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Ruby comes with a few toolkits, including FXRuby and OpenGL. FXRuby is a Ruby interface to the FOX toolkit, which is designed for creating graphical user interfaces and which is written in C++.

The Fox toolkit has a home at http://www.fox-toolkit.org/.

FXRuby and OpenGL for Ruby are partners in many projects. They are often used together, and Fox provides a few widgets for providing OpenGL support. FXGLCanvas and FXGLViewer are FXGLVisual objects. FXGLVisual can be used to create new visual applications and includes options for double buffering ( VISUAL_DOUBLEBUFFER ) and stereo sound ( VISUAL_STEREO ):

 MyVisualObject = FXGLVisual.new(MyApplication, VISUAL_STEREO) 

The FXGLCanvas widget is an OpenGL window with minimal functionality:

 MyCanvas = FXGLCanvas.new (MyApplication, visual_to_use) 

The FXGLViewer widget is a higher-level OpenGL window with more functionality and is built the same way:

 MyViewer = FXGLViewer.new (MyApplication, visual_to_use) 

There are a number of important differences between the standard FOX API and the actual FXRuby API. FXRuby uses Ruby strings instead of the standard Fox FXStrings. Since Ruby handles underlying memory management, some of the drudgery of handling pointers and arrays in FOX can be skipped . Many of the FOX classes have been extended with built-in Ruby methods such as each , initialize , and catch . There are also differences in multi-threading and the return values to a few interfaces.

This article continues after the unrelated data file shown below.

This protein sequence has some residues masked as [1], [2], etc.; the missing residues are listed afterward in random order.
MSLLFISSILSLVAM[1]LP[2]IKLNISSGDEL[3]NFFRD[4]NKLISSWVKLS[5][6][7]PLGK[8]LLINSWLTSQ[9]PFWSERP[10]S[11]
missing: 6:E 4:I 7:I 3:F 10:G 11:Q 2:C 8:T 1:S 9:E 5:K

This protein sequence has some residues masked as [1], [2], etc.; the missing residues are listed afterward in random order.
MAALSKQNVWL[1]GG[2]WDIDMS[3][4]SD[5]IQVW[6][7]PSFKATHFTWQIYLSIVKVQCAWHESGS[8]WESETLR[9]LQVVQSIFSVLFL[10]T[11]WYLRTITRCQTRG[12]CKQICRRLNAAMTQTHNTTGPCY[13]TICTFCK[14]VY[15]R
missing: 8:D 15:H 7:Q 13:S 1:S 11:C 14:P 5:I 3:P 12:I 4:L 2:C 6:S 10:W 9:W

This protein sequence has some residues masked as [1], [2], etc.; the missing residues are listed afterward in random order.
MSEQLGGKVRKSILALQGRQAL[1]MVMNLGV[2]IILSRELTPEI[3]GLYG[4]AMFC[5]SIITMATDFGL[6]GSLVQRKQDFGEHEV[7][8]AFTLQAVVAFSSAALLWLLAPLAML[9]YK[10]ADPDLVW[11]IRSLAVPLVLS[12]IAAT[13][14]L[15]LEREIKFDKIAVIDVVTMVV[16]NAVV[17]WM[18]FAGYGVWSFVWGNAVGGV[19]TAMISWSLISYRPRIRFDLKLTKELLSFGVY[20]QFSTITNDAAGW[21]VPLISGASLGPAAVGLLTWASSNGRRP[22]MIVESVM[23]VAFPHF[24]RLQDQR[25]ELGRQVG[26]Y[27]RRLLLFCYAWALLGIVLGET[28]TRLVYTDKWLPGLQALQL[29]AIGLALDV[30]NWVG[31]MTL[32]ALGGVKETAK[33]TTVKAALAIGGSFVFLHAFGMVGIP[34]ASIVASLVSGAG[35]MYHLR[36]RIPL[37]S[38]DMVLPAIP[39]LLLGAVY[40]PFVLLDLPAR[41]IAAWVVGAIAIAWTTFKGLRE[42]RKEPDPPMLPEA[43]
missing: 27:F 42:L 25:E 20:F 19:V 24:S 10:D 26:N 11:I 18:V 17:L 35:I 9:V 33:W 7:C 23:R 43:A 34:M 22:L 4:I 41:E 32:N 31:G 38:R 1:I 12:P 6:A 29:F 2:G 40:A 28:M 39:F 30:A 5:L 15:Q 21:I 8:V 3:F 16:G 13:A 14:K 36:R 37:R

With the FXRuby included in the standard Ruby package comes a number of FXRuby samples. These are in the (surprise!) Samples directory. FXRuby is fairly easy to include in a Ruby script. Once installed, Ruby's require and include commands can be used to bring in the library:

 #!/usr/bin/env ruby require "fox" include Fox 

A new FXRuby application is declared by calling the FXApp class with its new constructor:

 MyApplication = FXApp.new() 

FXRuby requires a main or parent window; these can be declared in the same way using the new method of FXMainWindow . This function ties into the newly created MyApplication Fox application and is also fed the window title:

 main = FXMainWindow.new(MyApplication, "FXWindow") 

You can create a GUI button in the main window by using FXButton :

 FXButton.new(main, "Press This Button!") 

Finally, you must create MyApplication with a create method, show it on the screen with a show method, and then turn it on with a run method:

 MyApplication.create() main.show(PLACEMENT_SCREEN) MyApplication.run() 

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Game Programming with Pyton, Lua and Ruby
Game Programming with Pyton, Lua and Ruby
Year: 2005
Pages: 133

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